Children who skip breakfast on a regular basis are likely to fall short for the day in getting all their recommended essential nutrients, a U.K. study suggests.
Kids who skipped breakfast every day were less likely to get enough iron, calcium, iodine and folate when compared to kids who ate breakfast every day, the research team found.
“A greater proportion of those children who ate breakfast met their recommended intakes of these micronutrients compared to breakfast skippers,” coauthors Gerda Pot and Janine Coulthard of Kings College London told Reuters Health in an email interview.
“These findings suggest that eating breakfast could play an important role in ensuring that a child consumes enough of these key micronutrients,” Pot and Coulthard said.
Though older children were more likely to skip breakfast, the day’s nutrient shortfall was greater when younger children missed the morning meal.
“Our research indicated that although lower proportions of 4-to-10-year-olds skipped breakfast regularly compared to 11-to-18-year-olds, greater differences in micronutrient intakes were seen in the younger age group when comparing days on which they ate breakfast with days on which they skipped it. It may, therefore, be particularly important to ensure that this younger age group eats a healthy breakfast, either at home or at a school breakfast club.”
Researchers examined four-day food diaries for almost 1,700 children ages 4 to 18. The information was taken from a yearly national diet and nutrition survey between 2008 and 2012.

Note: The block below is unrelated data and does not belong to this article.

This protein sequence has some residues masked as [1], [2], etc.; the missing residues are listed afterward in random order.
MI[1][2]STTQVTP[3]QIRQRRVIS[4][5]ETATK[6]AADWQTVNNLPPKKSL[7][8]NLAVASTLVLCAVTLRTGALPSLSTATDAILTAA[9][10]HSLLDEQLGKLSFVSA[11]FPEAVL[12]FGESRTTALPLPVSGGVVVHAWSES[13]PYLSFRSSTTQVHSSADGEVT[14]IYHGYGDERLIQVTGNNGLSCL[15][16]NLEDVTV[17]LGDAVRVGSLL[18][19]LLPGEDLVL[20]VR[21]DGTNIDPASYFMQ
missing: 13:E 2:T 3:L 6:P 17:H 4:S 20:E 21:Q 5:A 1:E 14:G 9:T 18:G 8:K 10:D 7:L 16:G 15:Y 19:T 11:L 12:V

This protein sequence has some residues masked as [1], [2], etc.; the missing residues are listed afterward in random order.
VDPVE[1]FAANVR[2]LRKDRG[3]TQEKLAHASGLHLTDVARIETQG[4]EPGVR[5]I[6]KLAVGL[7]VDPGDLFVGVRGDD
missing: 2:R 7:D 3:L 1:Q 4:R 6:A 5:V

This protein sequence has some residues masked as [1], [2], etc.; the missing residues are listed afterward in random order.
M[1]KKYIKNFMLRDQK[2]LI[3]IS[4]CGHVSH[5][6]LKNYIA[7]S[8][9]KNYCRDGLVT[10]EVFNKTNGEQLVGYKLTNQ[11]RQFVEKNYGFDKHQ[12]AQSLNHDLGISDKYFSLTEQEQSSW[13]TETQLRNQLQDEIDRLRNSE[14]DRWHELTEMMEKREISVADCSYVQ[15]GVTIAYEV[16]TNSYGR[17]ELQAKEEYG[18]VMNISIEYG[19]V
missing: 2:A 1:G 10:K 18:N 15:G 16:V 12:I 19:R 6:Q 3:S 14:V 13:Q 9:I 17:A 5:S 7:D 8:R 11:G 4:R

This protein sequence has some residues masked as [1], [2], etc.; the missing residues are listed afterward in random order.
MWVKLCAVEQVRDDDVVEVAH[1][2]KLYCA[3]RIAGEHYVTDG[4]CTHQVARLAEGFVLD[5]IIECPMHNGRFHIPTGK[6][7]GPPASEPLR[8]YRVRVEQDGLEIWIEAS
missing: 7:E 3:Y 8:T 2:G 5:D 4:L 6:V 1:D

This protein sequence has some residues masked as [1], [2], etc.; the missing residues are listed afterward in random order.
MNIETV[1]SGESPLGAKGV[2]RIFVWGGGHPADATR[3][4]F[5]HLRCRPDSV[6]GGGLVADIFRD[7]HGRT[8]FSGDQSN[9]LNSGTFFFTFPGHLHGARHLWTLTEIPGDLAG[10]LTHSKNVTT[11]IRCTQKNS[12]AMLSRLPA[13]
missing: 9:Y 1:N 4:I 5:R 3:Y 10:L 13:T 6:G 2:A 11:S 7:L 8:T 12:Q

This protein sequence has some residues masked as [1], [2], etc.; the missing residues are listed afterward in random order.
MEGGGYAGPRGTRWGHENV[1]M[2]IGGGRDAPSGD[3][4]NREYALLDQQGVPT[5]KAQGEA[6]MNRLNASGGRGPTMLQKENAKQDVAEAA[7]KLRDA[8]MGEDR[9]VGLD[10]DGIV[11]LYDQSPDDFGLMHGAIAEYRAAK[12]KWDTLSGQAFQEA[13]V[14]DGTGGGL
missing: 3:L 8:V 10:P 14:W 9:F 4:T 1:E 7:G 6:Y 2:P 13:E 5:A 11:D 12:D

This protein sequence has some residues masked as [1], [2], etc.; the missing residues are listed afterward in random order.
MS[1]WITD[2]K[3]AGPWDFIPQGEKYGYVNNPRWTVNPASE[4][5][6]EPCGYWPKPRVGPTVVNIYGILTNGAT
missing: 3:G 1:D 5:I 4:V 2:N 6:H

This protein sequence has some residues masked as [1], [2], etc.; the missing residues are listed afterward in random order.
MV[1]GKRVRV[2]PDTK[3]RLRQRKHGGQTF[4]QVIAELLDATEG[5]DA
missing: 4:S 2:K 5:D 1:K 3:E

Breakfast was defined as consuming more than 100 calories between 6 a.m. and 9 a.m.
Overall, about 31 percent of kids ate breakfast daily, 17 percent never ate breakfast and the rest ate it some days and skipped it on others. In this group, the researchers also compared differences in nutrient intake by the same child on different days.
The team found that 6.5 percent of kids aged 4 to 10 missed breakfast every day, compared with nearly 27 percent of 11-to-18-year-olds.
Girls were more likely to miss breakfast than boys, and household income tended to be higher for families of children who ate breakfast every day.
More than 30 percent of kids who skipped breakfast did not get enough iron during the day, compared to less than 5 percent of kids who ate breakfast, the researchers report in the British Journal of Nutrition.
Around 20 percent of breakfast skippers were low on calcium and iodine, compared to roughly 3 percent of kids who ate breakfast.
About 7 percent of children who skipped breakfast were low in folate, compared to none in the groups that ate breakfast.
Fat intake went up when kids skipped breakfast, researchers found.
Kids who skipped breakfast didn’t seem to compensate by eating more calories later in the day. In fact, kids who didn’t eat breakfast ended up eating the same number or fewer total calories as kids who ate breakfast every day.
Making sure kids eat breakfast appears to be more difficult in the older age group, who are possibly less receptive to parental supervision, Pot and Coulthard said.
“One tactic would be to get children involved in making breakfast, maybe even preparing something the night before if time is short in the morning.”